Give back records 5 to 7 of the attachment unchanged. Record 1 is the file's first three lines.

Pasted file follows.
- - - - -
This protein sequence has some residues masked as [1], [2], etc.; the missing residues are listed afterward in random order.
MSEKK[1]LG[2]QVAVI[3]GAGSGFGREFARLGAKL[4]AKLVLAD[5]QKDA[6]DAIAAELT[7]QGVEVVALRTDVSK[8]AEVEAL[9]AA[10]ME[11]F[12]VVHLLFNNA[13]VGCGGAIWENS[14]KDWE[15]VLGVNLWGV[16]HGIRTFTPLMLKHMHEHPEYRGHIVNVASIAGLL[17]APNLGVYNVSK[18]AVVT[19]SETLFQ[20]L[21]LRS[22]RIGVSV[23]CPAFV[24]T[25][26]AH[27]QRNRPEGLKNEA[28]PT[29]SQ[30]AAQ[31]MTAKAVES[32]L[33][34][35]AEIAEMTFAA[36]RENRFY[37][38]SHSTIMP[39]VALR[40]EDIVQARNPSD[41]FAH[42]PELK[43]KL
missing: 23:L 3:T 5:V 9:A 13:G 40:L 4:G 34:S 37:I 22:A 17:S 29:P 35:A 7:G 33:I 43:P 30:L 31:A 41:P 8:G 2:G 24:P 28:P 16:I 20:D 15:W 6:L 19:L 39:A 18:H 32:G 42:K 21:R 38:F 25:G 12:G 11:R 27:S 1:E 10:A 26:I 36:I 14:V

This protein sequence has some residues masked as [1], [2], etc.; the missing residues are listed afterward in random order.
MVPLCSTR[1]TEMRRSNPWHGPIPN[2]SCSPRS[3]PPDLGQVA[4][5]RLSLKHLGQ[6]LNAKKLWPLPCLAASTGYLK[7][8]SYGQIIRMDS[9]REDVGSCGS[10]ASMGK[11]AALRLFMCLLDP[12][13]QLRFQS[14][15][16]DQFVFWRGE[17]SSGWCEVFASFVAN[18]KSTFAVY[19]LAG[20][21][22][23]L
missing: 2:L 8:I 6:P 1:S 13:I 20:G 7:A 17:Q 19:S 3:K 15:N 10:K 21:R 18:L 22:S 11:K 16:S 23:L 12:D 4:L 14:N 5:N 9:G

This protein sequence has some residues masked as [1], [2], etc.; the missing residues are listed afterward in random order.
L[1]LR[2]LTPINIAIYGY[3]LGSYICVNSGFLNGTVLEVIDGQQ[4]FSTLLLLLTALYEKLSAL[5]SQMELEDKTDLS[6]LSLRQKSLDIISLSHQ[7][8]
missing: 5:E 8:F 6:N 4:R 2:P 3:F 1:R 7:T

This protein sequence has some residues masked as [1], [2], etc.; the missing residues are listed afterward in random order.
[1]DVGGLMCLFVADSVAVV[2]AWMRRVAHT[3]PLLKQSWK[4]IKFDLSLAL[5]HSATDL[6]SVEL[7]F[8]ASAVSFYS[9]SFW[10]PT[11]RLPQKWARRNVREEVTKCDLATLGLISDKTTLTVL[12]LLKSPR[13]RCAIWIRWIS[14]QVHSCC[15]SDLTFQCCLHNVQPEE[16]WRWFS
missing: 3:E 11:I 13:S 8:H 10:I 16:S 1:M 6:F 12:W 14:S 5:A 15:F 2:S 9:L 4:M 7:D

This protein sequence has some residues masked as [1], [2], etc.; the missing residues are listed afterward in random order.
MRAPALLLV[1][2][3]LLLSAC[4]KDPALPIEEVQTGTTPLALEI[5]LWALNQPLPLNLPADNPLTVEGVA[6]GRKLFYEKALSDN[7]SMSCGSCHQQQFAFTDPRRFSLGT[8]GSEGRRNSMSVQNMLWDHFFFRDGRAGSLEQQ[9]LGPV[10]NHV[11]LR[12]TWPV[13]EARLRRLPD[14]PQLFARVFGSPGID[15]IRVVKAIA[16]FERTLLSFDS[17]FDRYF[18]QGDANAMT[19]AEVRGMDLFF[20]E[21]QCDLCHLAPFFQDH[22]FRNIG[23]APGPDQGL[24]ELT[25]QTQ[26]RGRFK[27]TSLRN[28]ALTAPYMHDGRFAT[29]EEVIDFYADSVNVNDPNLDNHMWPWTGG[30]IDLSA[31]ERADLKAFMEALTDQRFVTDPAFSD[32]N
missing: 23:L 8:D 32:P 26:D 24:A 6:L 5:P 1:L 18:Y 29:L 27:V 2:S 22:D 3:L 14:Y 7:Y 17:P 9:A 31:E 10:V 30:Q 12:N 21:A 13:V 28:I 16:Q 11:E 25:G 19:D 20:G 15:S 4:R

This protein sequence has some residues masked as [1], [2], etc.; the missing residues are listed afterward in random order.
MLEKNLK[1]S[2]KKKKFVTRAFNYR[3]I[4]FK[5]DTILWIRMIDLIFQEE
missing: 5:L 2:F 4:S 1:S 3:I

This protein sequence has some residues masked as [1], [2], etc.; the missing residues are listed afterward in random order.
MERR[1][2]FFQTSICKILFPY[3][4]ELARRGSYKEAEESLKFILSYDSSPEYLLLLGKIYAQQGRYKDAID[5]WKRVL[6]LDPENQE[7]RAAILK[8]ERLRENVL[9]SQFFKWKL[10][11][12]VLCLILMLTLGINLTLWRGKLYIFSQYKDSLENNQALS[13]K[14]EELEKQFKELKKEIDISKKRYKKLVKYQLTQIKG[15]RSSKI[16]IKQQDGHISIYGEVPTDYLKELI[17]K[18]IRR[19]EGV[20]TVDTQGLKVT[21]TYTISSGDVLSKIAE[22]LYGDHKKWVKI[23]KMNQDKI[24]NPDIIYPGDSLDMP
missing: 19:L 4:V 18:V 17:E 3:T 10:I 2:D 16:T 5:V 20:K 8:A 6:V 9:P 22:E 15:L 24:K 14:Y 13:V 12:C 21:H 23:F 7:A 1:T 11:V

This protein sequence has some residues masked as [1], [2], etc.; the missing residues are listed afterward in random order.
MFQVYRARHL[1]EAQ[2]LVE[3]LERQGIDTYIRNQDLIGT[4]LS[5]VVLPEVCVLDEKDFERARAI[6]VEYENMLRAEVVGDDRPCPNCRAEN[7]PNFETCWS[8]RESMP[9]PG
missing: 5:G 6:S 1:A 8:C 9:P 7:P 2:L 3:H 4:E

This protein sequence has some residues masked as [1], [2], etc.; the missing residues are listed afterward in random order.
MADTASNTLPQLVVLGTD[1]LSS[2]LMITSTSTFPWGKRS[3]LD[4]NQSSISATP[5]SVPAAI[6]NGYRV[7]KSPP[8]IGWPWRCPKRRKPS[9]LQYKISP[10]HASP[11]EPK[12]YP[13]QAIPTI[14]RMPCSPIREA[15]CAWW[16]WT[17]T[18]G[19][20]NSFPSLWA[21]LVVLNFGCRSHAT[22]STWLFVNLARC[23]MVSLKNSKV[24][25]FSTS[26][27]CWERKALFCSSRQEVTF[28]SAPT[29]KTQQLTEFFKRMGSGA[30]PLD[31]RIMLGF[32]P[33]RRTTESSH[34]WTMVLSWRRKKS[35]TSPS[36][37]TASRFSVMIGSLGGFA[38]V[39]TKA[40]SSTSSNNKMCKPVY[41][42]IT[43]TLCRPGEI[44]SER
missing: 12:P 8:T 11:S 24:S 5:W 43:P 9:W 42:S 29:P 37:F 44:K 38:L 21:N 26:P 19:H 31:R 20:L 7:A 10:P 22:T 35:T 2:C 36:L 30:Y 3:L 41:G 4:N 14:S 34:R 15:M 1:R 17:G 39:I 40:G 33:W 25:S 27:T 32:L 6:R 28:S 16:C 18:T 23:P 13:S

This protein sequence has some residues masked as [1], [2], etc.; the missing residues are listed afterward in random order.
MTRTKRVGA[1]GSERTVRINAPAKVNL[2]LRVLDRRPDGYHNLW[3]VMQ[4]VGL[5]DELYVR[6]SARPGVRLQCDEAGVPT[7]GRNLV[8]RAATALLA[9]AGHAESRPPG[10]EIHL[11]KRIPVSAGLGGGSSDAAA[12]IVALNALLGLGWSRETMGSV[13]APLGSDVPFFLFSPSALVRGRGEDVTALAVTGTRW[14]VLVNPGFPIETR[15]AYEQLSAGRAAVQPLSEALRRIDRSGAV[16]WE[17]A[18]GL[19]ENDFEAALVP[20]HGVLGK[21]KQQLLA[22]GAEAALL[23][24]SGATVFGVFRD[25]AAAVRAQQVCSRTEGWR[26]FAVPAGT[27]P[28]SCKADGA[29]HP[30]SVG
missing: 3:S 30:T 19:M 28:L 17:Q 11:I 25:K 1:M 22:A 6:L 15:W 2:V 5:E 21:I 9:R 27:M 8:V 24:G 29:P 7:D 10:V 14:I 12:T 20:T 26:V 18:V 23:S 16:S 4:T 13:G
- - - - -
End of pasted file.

This protein sequence has some residues masked as [1], [2], etc.; the missing residues are listed afterward in random order.
MRAPALLLV[1][2][3]LLLSAC[4]KDPALPIEEVQTGTTPLALEI[5]LWALNQPLPLNLPADNPLTVEGVA[6]GRKLFYEKALSDN[7]SMSCGSCHQQQFAFTDPRRFSLGT[8]GSEGRRNSMSVQNMLWDHFFFRDGRAGSLEQQ[9]LGPV[10]NHV[11]LR[12]TWPV[13]EARLRRLPD[14]PQLFARVFGSPGID[15]IRVVKAIA[16]FERTLLSFDS[17]FDRYF[18]QGDANAMT[19]AEVRGMDLFF[20]E[21]QCDLCHLAPFFQDH[22]FRNIG[23]APGPDQGL[24]ELT[25]QTQ[26]RGRFK[27]TSLRN[28]ALTAPYMHDGRFAT[29]EEVIDFYADSVNVNDPNLDNHMWPWTGG[30]IDLSA[31]ERADLKAFMEALTDQRFVTDPAFSD[32]N
missing: 23:L 8:D 32:P 26:D 24:A 6:L 5:P 1:L 18:Y 29:L 27:V 2:S 22:D 3:L 14:Y 7:Y 17:P 9:A 31:E 10:V 30:Q 12:N 21:A 13:V 28:I 16:Q 11:E 25:G 19:D 20:G 15:S 4:R

This protein sequence has some residues masked as [1], [2], etc.; the missing residues are listed afterward in random order.
MLEKNLK[1]S[2]KKKKFVTRAFNYR[3]I[4]FK[5]DTILWIRMIDLIFQEE
missing: 5:L 2:F 4:S 1:S 3:I

This protein sequence has some residues masked as [1], [2], etc.; the missing residues are listed afterward in random order.
MERR[1][2]FFQTSICKILFPY[3][4]ELARRGSYKEAEESLKFILSYDSSPEYLLLLGKIYAQQGRYKDAID[5]WKRVL[6]LDPENQE[7]RAAILK[8]ERLRENVL[9]SQFFKWKL[10][11][12]VLCLILMLTLGINLTLWRGKLYIFSQYKDSLENNQALS[13]K[14]EELEKQFKELKKEIDISKKRYKKLVKYQLTQIKG[15]RSSKI[16]IKQQDGHISIYGEVPTDYLKELI[17]K[18]IRR[19]EGV[20]TVDTQGLKVT[21]TYTISSGDVLSKIAE[22]LYGDHKKWVKI[23]KMNQDKI[24]NPDIIYPGDSLDMP
missing: 19:L 4:V 18:V 17:E 3:T 10:I 2:D 16:T 5:V 20:K 8:A 6:V 9:P 22:E 15:L 24:K 14:Y 13:V 12:C 21:H 23:F 7:A 1:T 11:V